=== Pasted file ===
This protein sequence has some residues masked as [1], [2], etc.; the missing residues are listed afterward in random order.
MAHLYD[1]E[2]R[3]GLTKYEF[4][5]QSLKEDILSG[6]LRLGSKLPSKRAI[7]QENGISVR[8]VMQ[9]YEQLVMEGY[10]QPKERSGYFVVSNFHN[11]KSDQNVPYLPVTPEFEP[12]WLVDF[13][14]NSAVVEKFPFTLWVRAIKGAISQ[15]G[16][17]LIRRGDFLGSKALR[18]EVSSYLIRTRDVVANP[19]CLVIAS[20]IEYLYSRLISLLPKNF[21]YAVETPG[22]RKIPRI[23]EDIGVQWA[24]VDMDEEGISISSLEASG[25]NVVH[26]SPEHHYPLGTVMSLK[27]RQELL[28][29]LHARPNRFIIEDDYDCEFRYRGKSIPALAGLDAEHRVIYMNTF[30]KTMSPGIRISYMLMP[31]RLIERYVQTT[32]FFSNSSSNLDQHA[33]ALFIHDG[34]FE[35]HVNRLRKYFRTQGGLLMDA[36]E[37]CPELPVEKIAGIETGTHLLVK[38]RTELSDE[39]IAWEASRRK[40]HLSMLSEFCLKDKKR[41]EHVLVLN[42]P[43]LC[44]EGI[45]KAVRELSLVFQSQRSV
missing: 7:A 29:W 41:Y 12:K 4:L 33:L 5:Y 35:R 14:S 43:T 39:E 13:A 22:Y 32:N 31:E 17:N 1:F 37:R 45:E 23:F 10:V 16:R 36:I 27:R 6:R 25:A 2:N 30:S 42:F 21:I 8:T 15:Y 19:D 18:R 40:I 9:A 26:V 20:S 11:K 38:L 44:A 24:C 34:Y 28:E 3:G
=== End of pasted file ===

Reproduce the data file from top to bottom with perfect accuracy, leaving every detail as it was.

This protein sequence has some residues masked as [1], [2], etc.; the missing residues are listed afterward in random order.
MAHLYD[1]E[2]R[3]GLTKYEF[4][5]QSLKEDILSG[6]LRLGSKLPSKRAI[7]QENGISVR[8]VMQ[9]YEQLVMEGY[10]QPKERSGYFVVSNFHN[11]KSDQNVPYLPVTPEFEP[12]WLVDF[13][14]NSAVVEKFPFTLWVRAIKGAISQ[15]G[16][17]LIRRGDFLGSKALR[18]EVSSYLIRTRDVVANP[19]CLVIAS[20]IEYLYSRLISLLPKNF[21]YAVETPG[22]RKIPRI[23]EDIGVQWA[24]VDMDEEGISISSLEASG[25]NVVH[26]SPEHHYPLGTVMSLK[27]RQELL[28][29]LHARPNRFIIEDDYDCEFRYRGKSIPALAGLDAEHRVIYMNTF[30]KTMSPGIRISYMLMP[31]RLIERYVQTT[32]FFSNSSSNLDQHA[33]ALFIHDG[34]FE[35]HVNRLRKYFRTQGGLLMDA[36]E[37]CPELPVEKIAGIETGTHLLVK[38]RTELSDE[39]IAWEASRRK[40]HLSMLSEFCLKDKKR[41]EHVLVLN[42]P[43]LC[44]EGI[45]KAVRELSLVFQSQRSV
missing: 7:A 29:W 41:Y 12:K 4:L 33:L 5:Y 35:R 14:S 43:T 39:E 13:A 22:Y 32:N 31:E 17:N 1:F 37:R 45:E 23:F 10:V 16:R 36:I 27:R 6:R 25:A 2:N 30:S 42:F 21:I 8:T 15:Y 19:D 18:R 40:I 9:A 26:V 20:S 11:K 38:L 44:A 24:C 34:Y 28:E 3:G